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War reporter Rod Nordland on his memoir 'Waiting for the Monsoon' and facing death


Notice: Transcripts are machine and human generated and lightly edited for accuracy. They may contain errors.

William Brangham: After decades of covering war, journalist and author Rod Nordland was in New Delhi when he was struck by a grand mal seizure and then given a diagnosis of incurable cancer.

Nick Schifrin sat down with Nordland to talk about facing death and his discovery of a grace and love that he had never felt before.

Nick Schifrin: From Cambodia to Kabul, San Salvador to Sarajevo, Rod Nordland is no stranger to death. He's been a foreign correspondent for more than 40 years, first for The Philadelphia Inquirer, then for "Newsweek," and then The New York Times, including as bureau chief in Kabul, where he and I met for the first time.

But if Nordland shadowed death for all those years, today, death shadows him. He's been diagnosed with glioblastoma, a malignant incurable grade four brain cancer known as GBM. And so Nordland has written his final assignment, "Waiting for the Monsoon," a memoir about his career, that disease, and what's known as the second life, life after being diagnosed with a fatal disease.

Rod Nordland, welcome back to the "NewsHour." Thank you so much. It's so good to see you again.

How has this fatal disease, as you write, "become the best thing that ever happened to me"?

Rod Nordland, Author, "Waiting for the Monsoon": I mean, it just changed everything in my life.

It led to my reconciliation with my children and also to a lot of old friends. It just made me think about what was important in life. I'm having brain surgery again tomorrow for the third time since the beginning of my illness.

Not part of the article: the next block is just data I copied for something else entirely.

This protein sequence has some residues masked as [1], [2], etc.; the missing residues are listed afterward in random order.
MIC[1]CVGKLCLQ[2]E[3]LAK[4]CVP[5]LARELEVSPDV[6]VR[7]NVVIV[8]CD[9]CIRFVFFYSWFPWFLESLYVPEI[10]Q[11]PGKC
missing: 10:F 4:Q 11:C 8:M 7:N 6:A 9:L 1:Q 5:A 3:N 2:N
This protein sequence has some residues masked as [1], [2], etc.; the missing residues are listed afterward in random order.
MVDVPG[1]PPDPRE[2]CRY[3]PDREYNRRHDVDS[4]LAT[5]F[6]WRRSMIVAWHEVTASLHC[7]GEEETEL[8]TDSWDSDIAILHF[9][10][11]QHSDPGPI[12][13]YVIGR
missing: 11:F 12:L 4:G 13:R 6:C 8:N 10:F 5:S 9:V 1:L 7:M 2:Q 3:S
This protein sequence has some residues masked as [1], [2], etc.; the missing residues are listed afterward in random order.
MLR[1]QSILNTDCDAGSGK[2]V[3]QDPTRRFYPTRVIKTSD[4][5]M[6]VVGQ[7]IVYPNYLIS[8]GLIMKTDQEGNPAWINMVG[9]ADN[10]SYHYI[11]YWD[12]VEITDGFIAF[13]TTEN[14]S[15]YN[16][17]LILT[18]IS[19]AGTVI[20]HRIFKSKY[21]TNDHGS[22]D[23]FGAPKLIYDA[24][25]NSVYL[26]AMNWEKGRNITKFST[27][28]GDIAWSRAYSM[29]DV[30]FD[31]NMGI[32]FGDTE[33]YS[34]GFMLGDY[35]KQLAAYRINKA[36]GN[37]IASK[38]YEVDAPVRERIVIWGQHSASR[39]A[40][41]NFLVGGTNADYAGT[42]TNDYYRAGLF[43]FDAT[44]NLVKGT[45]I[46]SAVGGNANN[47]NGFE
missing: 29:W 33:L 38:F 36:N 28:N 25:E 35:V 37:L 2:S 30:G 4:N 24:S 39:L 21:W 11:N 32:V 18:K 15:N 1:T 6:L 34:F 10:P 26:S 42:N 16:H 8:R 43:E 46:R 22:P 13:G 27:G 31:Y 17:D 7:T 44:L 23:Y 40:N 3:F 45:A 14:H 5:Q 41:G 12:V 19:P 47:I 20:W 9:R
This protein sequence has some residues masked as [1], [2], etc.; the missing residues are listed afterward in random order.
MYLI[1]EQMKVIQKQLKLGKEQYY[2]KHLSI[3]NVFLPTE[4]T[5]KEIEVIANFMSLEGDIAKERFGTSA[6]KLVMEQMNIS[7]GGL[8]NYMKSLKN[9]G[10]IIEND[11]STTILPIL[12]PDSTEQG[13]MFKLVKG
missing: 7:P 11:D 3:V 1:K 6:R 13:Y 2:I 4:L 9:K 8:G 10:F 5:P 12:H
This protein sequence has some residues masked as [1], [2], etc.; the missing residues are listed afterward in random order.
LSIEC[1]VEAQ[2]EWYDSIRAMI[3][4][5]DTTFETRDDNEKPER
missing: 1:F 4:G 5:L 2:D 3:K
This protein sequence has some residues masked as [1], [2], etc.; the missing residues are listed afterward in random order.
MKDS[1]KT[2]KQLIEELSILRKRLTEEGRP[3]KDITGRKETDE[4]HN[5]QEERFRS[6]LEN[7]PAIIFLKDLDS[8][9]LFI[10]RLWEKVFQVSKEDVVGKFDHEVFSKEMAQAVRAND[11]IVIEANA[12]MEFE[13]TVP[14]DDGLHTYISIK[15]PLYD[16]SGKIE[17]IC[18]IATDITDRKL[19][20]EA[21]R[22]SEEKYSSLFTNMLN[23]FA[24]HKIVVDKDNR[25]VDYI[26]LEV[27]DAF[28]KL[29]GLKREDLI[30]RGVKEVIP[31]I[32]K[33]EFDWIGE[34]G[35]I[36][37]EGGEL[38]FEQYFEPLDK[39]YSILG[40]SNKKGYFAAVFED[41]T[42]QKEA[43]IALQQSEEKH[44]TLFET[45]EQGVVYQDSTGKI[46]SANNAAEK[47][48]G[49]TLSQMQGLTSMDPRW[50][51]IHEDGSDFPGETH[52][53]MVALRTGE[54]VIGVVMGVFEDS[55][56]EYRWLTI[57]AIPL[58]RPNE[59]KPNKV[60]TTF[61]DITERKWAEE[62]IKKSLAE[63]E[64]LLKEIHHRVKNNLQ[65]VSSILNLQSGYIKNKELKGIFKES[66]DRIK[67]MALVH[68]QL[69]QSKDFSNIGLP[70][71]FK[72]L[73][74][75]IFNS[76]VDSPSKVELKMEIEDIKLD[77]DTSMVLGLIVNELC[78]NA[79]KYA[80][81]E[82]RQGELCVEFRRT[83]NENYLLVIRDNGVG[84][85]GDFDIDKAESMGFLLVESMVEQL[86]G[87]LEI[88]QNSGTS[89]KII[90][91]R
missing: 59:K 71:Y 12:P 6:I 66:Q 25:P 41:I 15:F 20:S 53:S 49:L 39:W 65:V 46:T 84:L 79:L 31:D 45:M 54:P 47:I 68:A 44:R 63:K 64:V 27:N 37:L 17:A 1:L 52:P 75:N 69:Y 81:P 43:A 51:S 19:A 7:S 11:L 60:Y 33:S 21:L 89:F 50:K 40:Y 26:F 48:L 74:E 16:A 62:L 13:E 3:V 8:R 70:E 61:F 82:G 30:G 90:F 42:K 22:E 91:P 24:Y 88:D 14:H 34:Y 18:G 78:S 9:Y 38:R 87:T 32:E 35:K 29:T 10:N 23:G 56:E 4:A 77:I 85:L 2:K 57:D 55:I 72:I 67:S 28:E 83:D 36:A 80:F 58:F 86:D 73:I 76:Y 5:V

Nick Schifrin: Does that kind of thing scare you anymore?

Rod Nordland: I think one of the things I have learned in the course of my illness is how to be vulnerable and how to accept my vulnerability and admit it and cope with it, and not just deny it.

Nick Schifrin: The book, as I said, is not just a memoir of what we have been talking about, your illness, but it's also a memoir of your career and your life and your childhood, which you survived, if I could use that word.

You describe how your father beat you, beat your siblings with a belt, how he used to beat your mother, and he became a convicted child pedophile who died in prison. You describe this, that your childhood fueled your craft and your storytelling. How so?

Rod Nordland: My childhood gave me a lot of rage, and I went through a period where I was always in fights, a kind of violent street fighter.

Then I managed to grow out of that and realize I needed to take that -- the energy of that rage and redirect it into my work. I felt like it was kind of a duty, that I owed it to my mother, who had given me such strength and love, despite the brutality that she struggled to live through.

I was a war correspondent in many wars, but I never liked war, and the thing I liked least was the bang-bang. I never wanted to be on the front line in the bang-bang. What I wanted more was to talk to the victims of war, the women and children especially.

Nick Schifrin: The story that you turned into a book called "The Lovers" about two star-crossed Afghans named 18-year-old Zakia and 21-year-old Ali, and my colleague Jeffrey Brown talked to you a few years ago, and this is what you said about it.